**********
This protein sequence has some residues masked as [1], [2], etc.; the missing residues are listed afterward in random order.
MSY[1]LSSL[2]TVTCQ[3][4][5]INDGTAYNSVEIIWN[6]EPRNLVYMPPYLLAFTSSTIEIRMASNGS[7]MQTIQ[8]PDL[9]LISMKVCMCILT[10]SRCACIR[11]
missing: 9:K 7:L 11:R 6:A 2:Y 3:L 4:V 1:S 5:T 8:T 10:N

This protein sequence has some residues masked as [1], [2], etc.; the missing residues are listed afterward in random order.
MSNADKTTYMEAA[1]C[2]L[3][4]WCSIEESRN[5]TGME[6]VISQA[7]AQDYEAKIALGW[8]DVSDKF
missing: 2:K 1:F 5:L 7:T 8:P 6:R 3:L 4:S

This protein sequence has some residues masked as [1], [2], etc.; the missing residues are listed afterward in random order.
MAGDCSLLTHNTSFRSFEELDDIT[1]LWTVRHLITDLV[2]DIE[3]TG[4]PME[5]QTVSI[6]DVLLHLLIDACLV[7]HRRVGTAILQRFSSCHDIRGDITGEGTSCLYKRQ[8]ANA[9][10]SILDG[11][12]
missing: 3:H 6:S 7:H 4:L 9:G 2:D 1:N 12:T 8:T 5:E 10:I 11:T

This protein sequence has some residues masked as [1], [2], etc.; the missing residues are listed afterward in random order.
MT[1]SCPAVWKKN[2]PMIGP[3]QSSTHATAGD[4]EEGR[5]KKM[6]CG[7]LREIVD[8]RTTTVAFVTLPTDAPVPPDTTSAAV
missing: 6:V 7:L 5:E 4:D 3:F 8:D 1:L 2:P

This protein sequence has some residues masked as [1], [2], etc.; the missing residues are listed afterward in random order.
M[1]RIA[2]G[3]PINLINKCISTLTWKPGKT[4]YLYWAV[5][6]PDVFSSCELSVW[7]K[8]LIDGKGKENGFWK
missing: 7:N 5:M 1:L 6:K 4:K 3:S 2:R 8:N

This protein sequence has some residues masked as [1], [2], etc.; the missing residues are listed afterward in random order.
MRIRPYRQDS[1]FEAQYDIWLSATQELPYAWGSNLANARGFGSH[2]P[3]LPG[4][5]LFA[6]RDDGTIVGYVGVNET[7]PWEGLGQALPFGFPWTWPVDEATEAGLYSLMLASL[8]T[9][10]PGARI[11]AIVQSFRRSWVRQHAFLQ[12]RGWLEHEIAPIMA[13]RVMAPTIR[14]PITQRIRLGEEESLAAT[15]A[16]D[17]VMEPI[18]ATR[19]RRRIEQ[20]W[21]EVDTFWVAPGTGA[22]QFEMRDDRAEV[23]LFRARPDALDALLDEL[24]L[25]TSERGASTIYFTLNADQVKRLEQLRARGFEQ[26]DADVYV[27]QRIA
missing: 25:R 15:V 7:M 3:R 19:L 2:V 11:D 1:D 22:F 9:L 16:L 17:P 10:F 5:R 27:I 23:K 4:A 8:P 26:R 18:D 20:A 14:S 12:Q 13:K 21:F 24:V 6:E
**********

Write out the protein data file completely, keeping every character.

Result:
This protein sequence has some residues masked as [1], [2], etc.; the missing residues are listed afterward in random order.
MSY[1]LSSL[2]TVTCQ[3][4][5]INDGTAYNSVEIIWN[6]EPRNLVYMPPYLLAFTSSTIEIRMASNGS[7]MQTIQ[8]PDL[9]LISMKVCMCILT[10]SRCACIR[11]
missing: 9:K 7:L 11:R 6:A 2:Y 3:L 4:V 1:S 5:T 8:T 10:N

This protein sequence has some residues masked as [1], [2], etc.; the missing residues are listed afterward in random order.
MSNADKTTYMEAA[1]C[2]L[3][4]WCSIEESRN[5]TGME[6]VISQA[7]AQDYEAKIALGW[8]DVSDKF
missing: 2:K 1:F 5:L 7:T 8:P 6:R 3:L 4:S

This protein sequence has some residues masked as [1], [2], etc.; the missing residues are listed afterward in random order.
MAGDCSLLTHNTSFRSFEELDDIT[1]LWTVRHLITDLV[2]DIE[3]TG[4]PME[5]QTVSI[6]DVLLHLLIDACLV[7]HRRVGTAILQRFSSCHDIRGDITGEGTSCLYKRQ[8]ANA[9][10]SILDG[11][12]
missing: 3:H 6:S 7:H 4:L 9:G 2:D 1:N 12:T 8:T 5:E 10:I 11:T

This protein sequence has some residues masked as [1], [2], etc.; the missing residues are listed afterward in random order.
MT[1]SCPAVWKKN[2]PMIGP[3]QSSTHATAGD[4]EEGR[5]KKM[6]CG[7]LREIVD[8]RTTTVAFVTLPTDAPVPPDTTSAAV
missing: 6:V 7:L 5:E 4:D 3:F 8:D 1:L 2:P

This protein sequence has some residues masked as [1], [2], etc.; the missing residues are listed afterward in random order.
M[1]RIA[2]G[3]PINLINKCISTLTWKPGKT[4]YLYWAV[5][6]PDVFSSCELSVW[7]K[8]LIDGKGKENGFWK
missing: 7:N 5:M 1:L 6:K 4:K 3:S 2:R 8:N

This protein sequence has some residues masked as [1], [2], etc.; the missing residues are listed afterward in random order.
MRIRPYRQDS[1]FEAQYDIWLSATQELPYAWGSNLANARGFGSH[2]P[3]LPG[4][5]LFA[6]RDDGTIVGYVGVNET[7]PWEGLGQALPFGFPWTWPVDEATEAGLYSLMLASL[8]T[9][10]PGARI[11]AIVQSFRRSWVRQHAFLQ[12]RGWLEHEIAPIMA[13]RVMAPTIR[14]PITQRIRLGEEESLAAT[15]A[16]D[17]VMEPI[18]ATR[19]RRRIEQ[20]W[21]EVDTFWVAPGTGA[22]QFEMRDDRAEV[23]LFRARPDALDALLDEL[24]L[25]TSERGASTIYFTLNADQVKRLEQLRARGFEQ[26]DADVYV[27]QRIA
missing: 25:R 15:V 7:M 3:R 19:L 2:V 11:D 1:D 22:F 9:L 16:L 17:P 10:F 5:R 27:I 23:K 4:A 8:P 26:R 18:D 20:A 14:S 12:Q 13:K 21:F 24:V 6:E